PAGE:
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I want to prove the following:

Let $(\Omega, \mathcal A, \mu) $ be a measure space. Let $f$ be a measurable function and let there be a sequence of measurable sets $E_n \uparrow \{f\neq 0 \}$ with $\mu(E_n) < \infty$ for each $n\in \mathbb N$. Prove:
$$\lVert f\rVert_\infty = \sup \left \{ \int_\Omega \lvert fg\rvert \, d\mu : g\in \mathcal L^1(\Omega, \mathcal A, \mu), \lVert g \rVert_1 \leq 1 \right \}.$$

My attempt:
If $g\in \mathcal L^1(\Omega, \mathcal A, \mu)$ and $\lVert g \rVert _1 \leq 1$ then $$\int \lvert fg\rvert \, d\mu \leq \lVert f\rVert_\infty \rVert g \lVert _1 \leq \lVert f\rVert_\infty$$ by the Hölder inequality. Taking the supremum over all such $g$ gives us the $\geq$ part.

Now, for $\leq$, I am only able to prove it under the assumption that $\mu$ is $\sigma$-finite:
Let $\epsilon > 0$. Let $E_n \uparrow \Omega$ with $\mu (E_n) < \infty$ for each $n\in \mathbb N$. Define $N_\epsilon := \{ f > \lVert f \rVert _\infty - \epsilon\}$. Now we have $$N_\epsilon = N_\epsilon \cap \bigcup_{n\in \mathbb N}E_n = \bigcup_{n\in \mathbb N} (N_\epsilon \cap E_n)$$ and by continuity of $\mu$ there must be some $n\in \mathbb N$ with $\mu (N_\epsilon \cap E_n) > 0$. Call the corresponding set $M$. Fix such an $n\in \mathbb N$ and define $$g:= \frac{1_M}{\mu(M)}.$$ Clearly, $\lVert g \rVert_1 = 1$ and $$\int \lvert fg \rvert \, d\mu \geq \lVert f\rVert _\infty - \epsilon.$$ Letting $\epsilon \to 0$ proves the statement.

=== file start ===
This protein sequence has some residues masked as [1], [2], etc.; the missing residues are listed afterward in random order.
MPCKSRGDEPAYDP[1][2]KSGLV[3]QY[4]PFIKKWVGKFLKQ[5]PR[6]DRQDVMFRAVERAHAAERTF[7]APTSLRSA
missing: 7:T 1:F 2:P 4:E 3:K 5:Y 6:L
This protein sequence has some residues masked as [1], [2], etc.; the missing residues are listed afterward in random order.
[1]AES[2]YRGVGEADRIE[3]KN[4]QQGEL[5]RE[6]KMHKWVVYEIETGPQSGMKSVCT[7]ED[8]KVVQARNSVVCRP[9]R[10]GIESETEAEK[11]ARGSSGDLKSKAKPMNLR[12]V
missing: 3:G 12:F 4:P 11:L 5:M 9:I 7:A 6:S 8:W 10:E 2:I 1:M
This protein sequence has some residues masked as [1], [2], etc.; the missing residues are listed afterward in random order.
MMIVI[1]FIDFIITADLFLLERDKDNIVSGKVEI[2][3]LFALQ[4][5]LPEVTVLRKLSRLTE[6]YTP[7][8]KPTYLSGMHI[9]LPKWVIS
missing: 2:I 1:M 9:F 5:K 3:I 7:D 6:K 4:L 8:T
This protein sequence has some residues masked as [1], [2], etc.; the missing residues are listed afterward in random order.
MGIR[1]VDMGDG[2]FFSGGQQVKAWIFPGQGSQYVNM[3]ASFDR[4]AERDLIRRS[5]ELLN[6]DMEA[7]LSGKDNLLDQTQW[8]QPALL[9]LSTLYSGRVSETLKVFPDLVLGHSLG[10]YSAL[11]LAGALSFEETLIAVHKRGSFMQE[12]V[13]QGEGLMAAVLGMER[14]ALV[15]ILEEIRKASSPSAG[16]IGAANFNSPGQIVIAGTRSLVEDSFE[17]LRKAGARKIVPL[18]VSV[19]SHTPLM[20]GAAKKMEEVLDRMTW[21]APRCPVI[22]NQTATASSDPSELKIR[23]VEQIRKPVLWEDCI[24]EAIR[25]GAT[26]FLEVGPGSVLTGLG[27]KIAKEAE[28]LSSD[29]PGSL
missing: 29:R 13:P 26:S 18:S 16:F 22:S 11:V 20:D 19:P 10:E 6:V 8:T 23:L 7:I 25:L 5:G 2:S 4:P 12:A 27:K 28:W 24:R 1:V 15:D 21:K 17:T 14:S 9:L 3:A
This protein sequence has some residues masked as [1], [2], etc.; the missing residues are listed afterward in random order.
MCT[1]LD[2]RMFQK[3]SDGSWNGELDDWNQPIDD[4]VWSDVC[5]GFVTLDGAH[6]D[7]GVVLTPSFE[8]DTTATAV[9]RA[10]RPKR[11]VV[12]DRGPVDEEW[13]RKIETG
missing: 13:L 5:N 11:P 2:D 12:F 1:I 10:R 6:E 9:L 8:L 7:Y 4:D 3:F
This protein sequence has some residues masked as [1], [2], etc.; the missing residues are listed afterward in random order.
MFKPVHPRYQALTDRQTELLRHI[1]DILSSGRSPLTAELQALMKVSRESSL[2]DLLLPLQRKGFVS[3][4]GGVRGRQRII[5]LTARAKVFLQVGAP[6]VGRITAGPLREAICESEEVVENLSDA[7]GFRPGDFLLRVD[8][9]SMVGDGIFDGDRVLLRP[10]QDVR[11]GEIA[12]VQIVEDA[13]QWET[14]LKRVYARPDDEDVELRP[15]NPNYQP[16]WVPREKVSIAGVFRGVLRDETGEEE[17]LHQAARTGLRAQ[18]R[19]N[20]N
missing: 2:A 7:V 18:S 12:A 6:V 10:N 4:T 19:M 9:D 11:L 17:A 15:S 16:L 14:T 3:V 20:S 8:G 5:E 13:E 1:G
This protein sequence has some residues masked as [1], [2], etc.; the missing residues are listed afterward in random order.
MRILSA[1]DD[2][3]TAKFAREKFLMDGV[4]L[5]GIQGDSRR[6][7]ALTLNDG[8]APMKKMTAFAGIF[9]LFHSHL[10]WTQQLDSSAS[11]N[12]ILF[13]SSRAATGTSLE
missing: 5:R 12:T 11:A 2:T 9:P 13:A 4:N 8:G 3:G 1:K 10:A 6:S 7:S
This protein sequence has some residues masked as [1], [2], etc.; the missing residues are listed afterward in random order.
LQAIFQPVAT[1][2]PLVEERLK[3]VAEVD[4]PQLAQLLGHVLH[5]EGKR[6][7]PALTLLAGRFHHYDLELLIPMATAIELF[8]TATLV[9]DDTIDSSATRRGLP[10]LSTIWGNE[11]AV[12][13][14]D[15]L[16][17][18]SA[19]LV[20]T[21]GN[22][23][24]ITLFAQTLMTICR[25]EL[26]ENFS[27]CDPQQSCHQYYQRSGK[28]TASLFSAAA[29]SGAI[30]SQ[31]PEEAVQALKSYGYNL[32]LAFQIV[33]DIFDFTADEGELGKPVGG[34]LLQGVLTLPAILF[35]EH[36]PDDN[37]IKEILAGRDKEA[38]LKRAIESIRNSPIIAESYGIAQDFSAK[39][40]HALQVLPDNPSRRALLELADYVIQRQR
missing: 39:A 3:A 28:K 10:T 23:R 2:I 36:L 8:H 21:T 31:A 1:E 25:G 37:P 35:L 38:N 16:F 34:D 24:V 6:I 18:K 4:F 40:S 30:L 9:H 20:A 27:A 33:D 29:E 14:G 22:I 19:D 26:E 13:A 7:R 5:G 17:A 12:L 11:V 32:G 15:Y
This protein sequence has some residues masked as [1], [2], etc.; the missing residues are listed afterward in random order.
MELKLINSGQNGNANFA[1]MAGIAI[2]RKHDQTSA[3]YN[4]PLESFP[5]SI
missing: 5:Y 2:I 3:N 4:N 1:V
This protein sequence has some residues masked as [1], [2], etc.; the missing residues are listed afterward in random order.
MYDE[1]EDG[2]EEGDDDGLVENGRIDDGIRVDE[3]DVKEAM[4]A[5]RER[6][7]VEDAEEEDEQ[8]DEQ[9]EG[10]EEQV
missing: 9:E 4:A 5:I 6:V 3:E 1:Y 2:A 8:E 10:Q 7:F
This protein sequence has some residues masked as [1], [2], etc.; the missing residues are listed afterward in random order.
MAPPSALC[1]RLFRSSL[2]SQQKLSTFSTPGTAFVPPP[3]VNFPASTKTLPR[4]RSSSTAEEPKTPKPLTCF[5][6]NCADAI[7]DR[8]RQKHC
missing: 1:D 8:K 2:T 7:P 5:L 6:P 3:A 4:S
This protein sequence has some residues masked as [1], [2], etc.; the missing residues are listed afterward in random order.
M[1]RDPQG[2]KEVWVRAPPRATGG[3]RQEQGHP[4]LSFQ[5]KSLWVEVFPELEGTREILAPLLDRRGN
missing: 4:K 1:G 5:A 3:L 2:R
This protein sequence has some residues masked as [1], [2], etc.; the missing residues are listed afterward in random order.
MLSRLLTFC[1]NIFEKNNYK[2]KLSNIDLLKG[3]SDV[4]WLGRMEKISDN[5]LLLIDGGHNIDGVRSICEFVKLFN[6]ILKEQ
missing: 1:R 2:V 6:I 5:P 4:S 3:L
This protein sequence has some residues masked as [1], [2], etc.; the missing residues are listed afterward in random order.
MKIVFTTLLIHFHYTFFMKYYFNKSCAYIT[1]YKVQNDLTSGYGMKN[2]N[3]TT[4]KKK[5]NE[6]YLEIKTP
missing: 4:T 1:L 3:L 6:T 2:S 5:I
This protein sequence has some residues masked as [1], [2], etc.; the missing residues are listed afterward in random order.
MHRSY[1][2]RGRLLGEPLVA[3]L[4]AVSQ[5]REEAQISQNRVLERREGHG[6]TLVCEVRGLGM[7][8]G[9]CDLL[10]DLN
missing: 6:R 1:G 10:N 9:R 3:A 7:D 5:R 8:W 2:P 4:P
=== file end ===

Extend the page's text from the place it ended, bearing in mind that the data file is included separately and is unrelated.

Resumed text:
But how do I prove it under the weaker assumption in the exercise? Thanks for your help!

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Let $S=\{f\ne 0\}$ and $N_{\epsilon}=\{x\in S:|f(x)|>\|f\|_{L^{\infty}}-\epsilon\}$, then $\mu(N_{\epsilon})>0$ and $N_{\epsilon}=\displaystyle\bigcup_{n}(N_{\epsilon}\cap E_{n})$ and put $g=\dfrac{\chi_{M}}{\mu(M)}$ for $M=N_{\epsilon}\cap E_{n_{0}}$, where $\mu(N_{\epsilon}\cap E_{n_{0}})>0$.

Now $\displaystyle\int_{\Omega}|fg|d\mu=\int_{S}|fg|d\mu=\int_{M}\dfrac{|f|}{\mu(M)}d\mu\geq\|f\|_{L^{\infty}}-\epsilon$.

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  • $\begingroup$ Why is $\mu (N_\epsilon) > 0$? $\endgroup$ – Staki42 Feb 11 '18 at 21:06
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    $\begingroup$ Assume that $\mu(N_{\epsilon})=0$, then take an $x\in X-N_{\epsilon}$. If $x\in S^{c}$, then $|f(x)|=0\leq\|f\|_{L^{\infty}}-\epsilon$. If $x\in S$, then $|f(x)|\leq\|f\|_{L^{\infty}}-\epsilon$ by the construction of $N_{\epsilon}$, in either case, we have $|f(x)|\leq\|f\|_{L^{\infty}}-\epsilon$. But $N_{\epsilon}$ is of measure zero, then $\|f\|_{L^{\infty}}\leq\|f\|_{L^{\infty}}-\epsilon$, a contradiction. $\endgroup$ – user284331 Feb 11 '18 at 21:08
  • $\begingroup$ Oh I see. Thanks! $\endgroup$ – Staki42 Feb 11 '18 at 21:10

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